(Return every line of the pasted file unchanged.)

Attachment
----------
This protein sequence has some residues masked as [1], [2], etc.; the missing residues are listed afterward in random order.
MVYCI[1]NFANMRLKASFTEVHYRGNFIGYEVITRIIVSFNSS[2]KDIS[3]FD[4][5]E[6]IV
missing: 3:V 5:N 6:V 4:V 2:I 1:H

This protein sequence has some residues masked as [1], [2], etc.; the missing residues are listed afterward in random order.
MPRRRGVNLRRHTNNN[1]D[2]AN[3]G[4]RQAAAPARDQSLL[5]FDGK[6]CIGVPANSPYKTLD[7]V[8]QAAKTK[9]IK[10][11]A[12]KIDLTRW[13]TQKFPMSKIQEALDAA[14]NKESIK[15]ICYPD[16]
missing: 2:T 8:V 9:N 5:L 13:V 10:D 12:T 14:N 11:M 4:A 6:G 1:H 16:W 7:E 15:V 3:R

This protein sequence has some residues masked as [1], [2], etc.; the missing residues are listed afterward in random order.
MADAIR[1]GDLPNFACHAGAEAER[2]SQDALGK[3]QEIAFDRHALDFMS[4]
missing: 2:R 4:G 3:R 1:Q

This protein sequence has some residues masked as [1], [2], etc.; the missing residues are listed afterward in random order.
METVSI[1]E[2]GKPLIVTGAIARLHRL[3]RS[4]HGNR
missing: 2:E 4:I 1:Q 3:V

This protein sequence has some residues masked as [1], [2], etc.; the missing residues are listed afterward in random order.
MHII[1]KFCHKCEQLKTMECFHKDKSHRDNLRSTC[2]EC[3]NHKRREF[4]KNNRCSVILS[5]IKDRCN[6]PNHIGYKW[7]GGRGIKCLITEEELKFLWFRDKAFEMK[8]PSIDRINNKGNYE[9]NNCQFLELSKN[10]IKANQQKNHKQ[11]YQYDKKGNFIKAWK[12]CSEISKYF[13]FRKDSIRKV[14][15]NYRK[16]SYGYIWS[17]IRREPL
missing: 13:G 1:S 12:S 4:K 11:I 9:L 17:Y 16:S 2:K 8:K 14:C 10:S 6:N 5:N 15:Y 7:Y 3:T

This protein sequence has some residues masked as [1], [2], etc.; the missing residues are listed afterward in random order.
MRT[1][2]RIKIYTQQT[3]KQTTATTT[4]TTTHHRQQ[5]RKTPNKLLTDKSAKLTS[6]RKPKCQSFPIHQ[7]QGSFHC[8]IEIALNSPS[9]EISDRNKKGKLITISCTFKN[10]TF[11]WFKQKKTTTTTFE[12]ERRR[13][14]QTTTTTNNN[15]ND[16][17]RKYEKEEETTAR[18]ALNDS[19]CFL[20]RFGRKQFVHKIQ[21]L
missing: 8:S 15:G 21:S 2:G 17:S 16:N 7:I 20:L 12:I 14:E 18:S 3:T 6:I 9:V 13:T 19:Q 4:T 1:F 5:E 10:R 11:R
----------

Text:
This protein sequence has some residues masked as [1], [2], etc.; the missing residues are listed afterward in random order.
MVYCI[1]NFANMRLKASFTEVHYRGNFIGYEVITRIIVSFNSS[2]KDIS[3]FD[4][5]E[6]IV
missing: 3:V 5:N 6:V 4:V 2:I 1:H

This protein sequence has some residues masked as [1], [2], etc.; the missing residues are listed afterward in random order.
MPRRRGVNLRRHTNNN[1]D[2]AN[3]G[4]RQAAAPARDQSLL[5]FDGK[6]CIGVPANSPYKTLD[7]V[8]QAAKTK[9]IK[10][11]A[12]KIDLTRW[13]TQKFPMSKIQEALDAA[14]NKESIK[15]ICYPD[16]
missing: 2:T 8:V 9:N 5:L 13:V 10:D 12:T 14:N 11:M 4:A 6:G 1:H 16:W 7:E 15:V 3:R

This protein sequence has some residues masked as [1], [2], etc.; the missing residues are listed afterward in random order.
MADAIR[1]GDLPNFACHAGAEAER[2]SQDALGK[3]QEIAFDRHALDFMS[4]
missing: 2:R 4:G 3:R 1:Q

This protein sequence has some residues masked as [1], [2], etc.; the missing residues are listed afterward in random order.
METVSI[1]E[2]GKPLIVTGAIARLHRL[3]RS[4]HGNR
missing: 2:E 4:I 1:Q 3:V

This protein sequence has some residues masked as [1], [2], etc.; the missing residues are listed afterward in random order.
MHII[1]KFCHKCEQLKTMECFHKDKSHRDNLRSTC[2]EC[3]NHKRREF[4]KNNRCSVILS[5]IKDRCN[6]PNHIGYKW[7]GGRGIKCLITEEELKFLWFRDKAFEMK[8]PSIDRINNKGNYE[9]NNCQFLELSKN[10]IKANQQKNHKQ[11]YQYDKKGNFIKAWK[12]CSEISKYF[13]FRKDSIRKV[14][15]NYRK[16]SYGYIWS[17]IRREPL
missing: 13:G 1:S 12:S 4:K 11:I 9:L 17:Y 16:S 2:K 8:K 14:C 10:S 6:N 5:N 15:Y 7:Y 3:T

This protein sequence has some residues masked as [1], [2], etc.; the missing residues are listed afterward in random order.
MRT[1][2]RIKIYTQQT[3]KQTTATTT[4]TTTHHRQQ[5]RKTPNKLLTDKSAKLTS[6]RKPKCQSFPIHQ[7]QGSFHC[8]IEIALNSPS[9]EISDRNKKGKLITISCTFKN[10]TF[11]WFKQKKTTTTTFE[12]ERRR[13][14]QTTTTTNNN[15]ND[16][17]RKYEKEEETTAR[18]ALNDS[19]CFL[20]RFGRKQFVHKIQ[21]L
missing: 8:S 15:G 21:S 2:G 17:S 16:N 7:I 20:L 12:I 14:E 18:S 3:T 6:I 9:V 13:T 19:Q 4:T 1:F 5:E 10:R 11:R